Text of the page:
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Stomach Tumor | 30 May 2022, Monday
What is Second Stage Liver Cancer?
Cancer that occurs inside the liver is termed “liver cancer”. The liver is a large organ that performs critical functions of the body, such as eliminating waste, absorbing nutrients, and healing wounds. When cancer forms in the liver, it starts destroying liver cells and interferes with the normal functioning of the liver.
There are different staging systems for liver cancer. They stage the liver cancer based on the tumour size, location, extent of spread and several other parameters. TNM staging system is one of the most commonly used staging system. Based on the TNM staging system, liver cancer is divided into four stages, from 1 to 4. In this blog, we shall talk about stage 2 liver cancer.
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What is stage 2 liver cancer?
Symptoms of stage 2 liver cancer
The liver is a robust organ with a large functional reserve. Hence, early-stage liver cancers do not produce any symptoms. Many times, patients suffering from liver cancer may have a damaged liver (cirrhosis). It is worth remembering that the reasons for overall liver damage (hepatitis and cirrhosis) and liver cancer are mostly the same. So there may be symptoms arising due to liver damage or liver failure in the presence of liver cancer.
Your symptoms could include:
- Persistent pain in the lower right side of the belly
- Feeling of fullness
- Loss of appetite
- Nausea or vomiting
- Unexplained weight loss
- Swelling in the belly
- Abnormal bleeding or bruising
- Yellowish discolouration of skin and eyes
If you have never had liver cancer before, report all-new or unexplained symptoms to your doctor.
Read Also: What Are the Stages of Liver Cancer?
Diagnosis of Liver Cancer
Tests for detection of liver cancer include:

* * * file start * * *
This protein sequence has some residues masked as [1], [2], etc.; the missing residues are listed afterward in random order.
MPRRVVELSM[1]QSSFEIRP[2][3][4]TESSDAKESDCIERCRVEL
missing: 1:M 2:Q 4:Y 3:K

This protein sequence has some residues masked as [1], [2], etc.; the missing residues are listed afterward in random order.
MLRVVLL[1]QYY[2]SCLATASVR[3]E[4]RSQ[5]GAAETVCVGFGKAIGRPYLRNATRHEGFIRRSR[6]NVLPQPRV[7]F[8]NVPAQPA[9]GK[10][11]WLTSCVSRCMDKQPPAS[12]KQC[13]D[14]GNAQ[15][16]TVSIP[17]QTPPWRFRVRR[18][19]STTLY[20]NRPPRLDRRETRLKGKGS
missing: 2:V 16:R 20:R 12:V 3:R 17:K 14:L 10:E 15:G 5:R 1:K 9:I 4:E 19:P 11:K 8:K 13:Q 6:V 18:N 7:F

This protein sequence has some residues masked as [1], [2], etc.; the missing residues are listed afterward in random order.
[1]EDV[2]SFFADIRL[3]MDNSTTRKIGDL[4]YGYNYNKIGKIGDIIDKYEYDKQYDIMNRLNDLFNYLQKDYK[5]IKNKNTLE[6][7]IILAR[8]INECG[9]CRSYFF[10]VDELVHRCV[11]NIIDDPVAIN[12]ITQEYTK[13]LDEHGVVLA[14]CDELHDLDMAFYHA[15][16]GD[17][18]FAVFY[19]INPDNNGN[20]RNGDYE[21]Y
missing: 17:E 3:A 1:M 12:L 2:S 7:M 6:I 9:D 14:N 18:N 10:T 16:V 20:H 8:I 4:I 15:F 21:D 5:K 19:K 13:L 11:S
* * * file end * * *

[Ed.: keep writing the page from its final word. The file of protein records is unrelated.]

Imaging with ultrasound is the initial diagnostic test used to detect tumours. However, ultrasound cannot give all the information required to start treatment. High-resolution CT scans and contrasts MRI scans can are necessary to evaluate liver cancers.
A PET scan or a bone scan is usually done to look for the spread of liver cancers to other parts of the body.
Blood tests that measure tumour markers- Tumour markers are the substances that rise in the blood if someone has particular cancer. Liver cancers secrete alpha-fetoprotein (AFP), which is present in fetuses but goes away after birth. Elevated AFP levels are seen in 70% of liver cancers.
Read Also: What Is the Last Stage of Liver Cancer?
Liver Cancer Treatment
Treatment for second-stage liver cancer is based on how well your liver is working and other health conditions.
Surgery is the treatment of choice for stage 2 of liver cancer.
Depending on the size of the cancer and its location in the liver, one or more segments of the liver need to be removed to achieve a successful surgery.
How healthy the remaining liver is, influences the choice and extent of surgery and postoperative recovery
Sometimes, your doctor may recommend a liver transplant for stage 2 liver cancer. This is generally done when the rest of the liver is also damaged (by cirrhosis and hepatitis) and likely to worsen. You may have to wait longer to receive a transplant. So, for the time being, you might receive other treatments to help control cancer while you are on the transplant list.
Chemoembolization is also termed trans arterial Chemoembolization (TACE), which means giving chemotherapy directly into the arteries feeding the tumour-affected area of your liver and then blocking off the blood supply to the tumour.
TACE is generally recommended as the treatment of choice if there are more than 3 tumour nodules in the liver.
Radiofrequency Ablation (RFA) and Microwave Ablation (MWA):
These treatments make use of heat to destroy tumour cells.
These options are considered when the patient is not fit for liver surgery.
For tumours smaller than 2cms RFA can be considered an alternative to surgery.
These ablative modalities can also be used as a bridge while waiting for a liver transplant.
A second-stage liver cancer diagnosis can be overwhelming. If you experience any symptoms and are concerned about your risk of liver cancer, talk with your doctor about a liver cancer screening. And it’s essential to connect with people in your life who can help you deal with stress, anxiety, or other feelings that you may develop after being diagnosed.
Book an appointment with us now to know more about second-stage liver cancer!
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